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I Understand The Empty Tomb

It would be at least two weeks before I could keep my promise to “bring him home”.  In the meantime, if it weren’t for consoling strangers, compassionate hotel folk, extended check outs, and generous phone privileges, all the planning that had to be done -obituaries, funeral, wake, reception, notifications, etc etc – would not have been done so effectively.  I guess it’s good that all these details occupied my mind,.

There’s one thing I have to do, even before I worry too much about all this.  Need to take a day and visit Tommy’s apartment.  I’ve never seen it.  Never been there.  And now I would see it without him…..

It was a challenge going through his possessions at his apartment.  He hadn’t been there very long, only a matter of a few months really.  He had moved in with his girlfriend when he took a job with his company’s office in Oakland.
 
He lived very simply. He had very little, really, but he had everything. He was never interested in all the big fancy things in life – never.  His was a spiritual life, or at least he was on a mega search for what spiritual meant.  I had known that for sometime.  And his sparse possessions and journals confirmed this. 

All his clothes fit in a small closet in the second bedroom.  He used a small plastic 4-drawer unit as his only dresser.  He had books on one shelf, family pictures from last Christmas, and all the cards and written messages he had ever been given by family.  His shoes were all shined, and his clothes were all hung up in an orderly fashion.  His journals were all there. I hadn’t expected him to be the journaler in the family, but there you go.  He even had the orange leather-covered journal I gave him for his graduation nearly 3 three years. His inscription inside the cover spoke volumes for who he was “this is a gift from my mother for my graduation.  If found please return it to me.”  And he put his name and phone number.  He never lost it.  And now it is the most precious thing of “him” that I have.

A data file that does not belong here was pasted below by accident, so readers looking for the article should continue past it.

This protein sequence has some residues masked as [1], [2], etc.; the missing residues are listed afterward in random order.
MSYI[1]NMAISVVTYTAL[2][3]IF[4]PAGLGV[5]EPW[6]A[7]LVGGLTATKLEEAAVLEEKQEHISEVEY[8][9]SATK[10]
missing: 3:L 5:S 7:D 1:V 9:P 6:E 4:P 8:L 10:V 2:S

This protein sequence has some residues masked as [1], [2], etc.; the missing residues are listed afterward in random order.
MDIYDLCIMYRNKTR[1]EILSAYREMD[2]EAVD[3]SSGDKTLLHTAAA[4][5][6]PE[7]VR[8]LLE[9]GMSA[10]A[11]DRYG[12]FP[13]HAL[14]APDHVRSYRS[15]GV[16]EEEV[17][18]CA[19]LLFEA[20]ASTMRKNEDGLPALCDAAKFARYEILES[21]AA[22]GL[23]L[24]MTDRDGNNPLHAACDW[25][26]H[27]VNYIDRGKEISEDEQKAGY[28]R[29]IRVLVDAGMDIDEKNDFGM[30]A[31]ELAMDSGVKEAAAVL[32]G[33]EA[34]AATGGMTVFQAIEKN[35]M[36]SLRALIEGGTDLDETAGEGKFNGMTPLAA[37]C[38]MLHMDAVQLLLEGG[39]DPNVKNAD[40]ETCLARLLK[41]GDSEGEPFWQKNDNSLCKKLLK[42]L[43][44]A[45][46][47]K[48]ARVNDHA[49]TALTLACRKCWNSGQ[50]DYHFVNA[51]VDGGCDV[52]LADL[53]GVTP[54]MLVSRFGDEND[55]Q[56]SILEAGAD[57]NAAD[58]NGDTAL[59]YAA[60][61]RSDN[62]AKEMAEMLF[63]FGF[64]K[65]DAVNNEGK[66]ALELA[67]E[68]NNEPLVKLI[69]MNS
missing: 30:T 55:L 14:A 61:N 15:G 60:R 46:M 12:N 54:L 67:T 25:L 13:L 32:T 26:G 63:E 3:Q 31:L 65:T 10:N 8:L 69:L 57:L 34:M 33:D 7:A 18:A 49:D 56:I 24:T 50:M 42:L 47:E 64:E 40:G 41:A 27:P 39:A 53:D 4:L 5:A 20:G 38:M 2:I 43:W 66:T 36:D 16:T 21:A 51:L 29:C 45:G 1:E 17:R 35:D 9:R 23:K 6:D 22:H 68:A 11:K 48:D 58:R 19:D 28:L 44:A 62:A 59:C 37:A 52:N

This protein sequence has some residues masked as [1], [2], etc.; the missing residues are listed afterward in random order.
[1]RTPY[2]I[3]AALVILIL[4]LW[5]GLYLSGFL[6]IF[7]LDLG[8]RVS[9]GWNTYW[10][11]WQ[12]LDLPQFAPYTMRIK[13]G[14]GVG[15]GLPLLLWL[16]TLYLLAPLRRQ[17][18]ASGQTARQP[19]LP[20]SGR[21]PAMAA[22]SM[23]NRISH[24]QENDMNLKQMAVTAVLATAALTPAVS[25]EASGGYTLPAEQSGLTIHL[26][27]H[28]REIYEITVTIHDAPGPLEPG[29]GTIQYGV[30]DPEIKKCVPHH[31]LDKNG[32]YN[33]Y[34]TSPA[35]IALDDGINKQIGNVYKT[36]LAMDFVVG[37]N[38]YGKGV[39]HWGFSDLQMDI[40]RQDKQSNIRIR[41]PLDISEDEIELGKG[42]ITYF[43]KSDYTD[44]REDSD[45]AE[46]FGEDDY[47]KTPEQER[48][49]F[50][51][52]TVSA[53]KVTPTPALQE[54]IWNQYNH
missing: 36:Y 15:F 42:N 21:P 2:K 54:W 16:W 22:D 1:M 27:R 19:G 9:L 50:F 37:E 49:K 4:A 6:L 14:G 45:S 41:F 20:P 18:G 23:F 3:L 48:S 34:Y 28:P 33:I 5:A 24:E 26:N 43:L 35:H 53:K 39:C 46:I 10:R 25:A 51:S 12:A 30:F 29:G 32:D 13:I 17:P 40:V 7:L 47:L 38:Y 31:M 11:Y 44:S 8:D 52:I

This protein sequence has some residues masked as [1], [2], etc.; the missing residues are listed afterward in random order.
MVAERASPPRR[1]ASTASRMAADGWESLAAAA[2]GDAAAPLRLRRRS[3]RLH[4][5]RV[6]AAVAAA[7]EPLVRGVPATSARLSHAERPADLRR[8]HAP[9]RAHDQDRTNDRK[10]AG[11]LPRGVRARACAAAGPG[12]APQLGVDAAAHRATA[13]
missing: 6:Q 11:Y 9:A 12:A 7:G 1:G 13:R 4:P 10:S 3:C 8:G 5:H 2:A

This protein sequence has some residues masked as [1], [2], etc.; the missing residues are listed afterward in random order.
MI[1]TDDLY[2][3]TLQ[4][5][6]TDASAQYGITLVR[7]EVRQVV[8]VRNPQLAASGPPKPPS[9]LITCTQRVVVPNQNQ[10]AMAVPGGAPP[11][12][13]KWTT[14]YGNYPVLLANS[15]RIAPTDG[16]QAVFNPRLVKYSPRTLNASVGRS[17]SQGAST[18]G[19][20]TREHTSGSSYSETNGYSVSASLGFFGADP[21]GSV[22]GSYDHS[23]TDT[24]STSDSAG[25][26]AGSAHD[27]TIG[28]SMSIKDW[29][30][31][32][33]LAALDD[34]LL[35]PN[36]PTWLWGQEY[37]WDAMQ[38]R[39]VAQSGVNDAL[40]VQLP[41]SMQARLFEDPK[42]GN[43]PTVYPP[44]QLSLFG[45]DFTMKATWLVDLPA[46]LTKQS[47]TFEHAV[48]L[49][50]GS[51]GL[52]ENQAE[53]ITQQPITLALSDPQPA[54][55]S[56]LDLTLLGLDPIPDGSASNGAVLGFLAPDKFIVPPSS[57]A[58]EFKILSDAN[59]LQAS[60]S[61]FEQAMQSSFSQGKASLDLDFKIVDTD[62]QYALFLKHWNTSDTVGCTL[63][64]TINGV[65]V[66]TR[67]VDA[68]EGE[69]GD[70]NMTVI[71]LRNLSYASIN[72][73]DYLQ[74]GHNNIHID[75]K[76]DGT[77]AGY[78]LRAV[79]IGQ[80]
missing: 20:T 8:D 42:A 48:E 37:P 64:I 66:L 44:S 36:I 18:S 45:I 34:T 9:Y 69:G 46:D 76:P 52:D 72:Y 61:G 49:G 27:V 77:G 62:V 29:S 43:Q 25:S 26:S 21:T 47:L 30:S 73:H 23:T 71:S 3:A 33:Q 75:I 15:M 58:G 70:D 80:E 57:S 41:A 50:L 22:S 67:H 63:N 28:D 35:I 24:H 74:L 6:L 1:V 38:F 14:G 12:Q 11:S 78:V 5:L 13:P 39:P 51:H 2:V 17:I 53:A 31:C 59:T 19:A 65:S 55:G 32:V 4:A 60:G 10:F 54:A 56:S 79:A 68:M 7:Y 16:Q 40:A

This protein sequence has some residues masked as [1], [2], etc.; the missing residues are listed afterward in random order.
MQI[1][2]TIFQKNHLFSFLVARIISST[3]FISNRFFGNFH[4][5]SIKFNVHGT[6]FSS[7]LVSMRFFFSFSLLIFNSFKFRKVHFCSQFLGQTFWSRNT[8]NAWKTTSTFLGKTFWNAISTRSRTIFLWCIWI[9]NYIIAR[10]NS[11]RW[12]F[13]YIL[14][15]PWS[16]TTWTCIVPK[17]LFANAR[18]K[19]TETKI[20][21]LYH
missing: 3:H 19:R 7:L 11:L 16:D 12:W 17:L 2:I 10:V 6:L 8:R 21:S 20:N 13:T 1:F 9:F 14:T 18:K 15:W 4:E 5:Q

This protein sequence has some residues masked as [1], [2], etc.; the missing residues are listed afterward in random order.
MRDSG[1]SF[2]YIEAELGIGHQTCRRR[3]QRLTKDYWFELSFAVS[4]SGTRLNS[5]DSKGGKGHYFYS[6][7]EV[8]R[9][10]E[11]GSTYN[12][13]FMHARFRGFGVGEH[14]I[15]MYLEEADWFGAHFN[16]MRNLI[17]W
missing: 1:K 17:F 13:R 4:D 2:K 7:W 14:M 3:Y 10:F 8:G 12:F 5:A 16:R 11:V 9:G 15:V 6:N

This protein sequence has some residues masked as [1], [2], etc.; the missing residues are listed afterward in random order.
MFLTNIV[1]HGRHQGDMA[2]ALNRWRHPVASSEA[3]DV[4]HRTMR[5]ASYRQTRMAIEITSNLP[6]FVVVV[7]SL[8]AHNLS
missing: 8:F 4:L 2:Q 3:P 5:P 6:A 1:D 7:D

Looking around an apartment where he will never walk again …. is almost unbearable.  Looking at all those bicycles he had, all that climbing equipment, skate boards, snowboard, Whistler competition cooking equipment and smokers, etc. etc.  Sure know what he did with all his time. 

He was such a “chef”, I could not really enter into his kitchen, it was such a centre to his life.  Guess he learned this from his childhood where the kitchen was always the heart of our home.  He had bits of mail, a few envelopes were for charities that involved kids.  Wow, I didn’t even know that about him.  On his dining room table, laying still half in the envelope was his St. Patrick’s Day card from his papa – his last mail from home.  And the last time he talked to anybody at home was on St. Patrick’s Day.  And now, two weeks later, he is gone. 

I can’t write anymore today, because it is too painful.  All I feel here is emptiness.  That lonely, painful part inside me is really there again. This apartment is like a tomb now, lifeless without him.  I miss him!  All I can say is, I understand the empty tomb – the empty part anyway.

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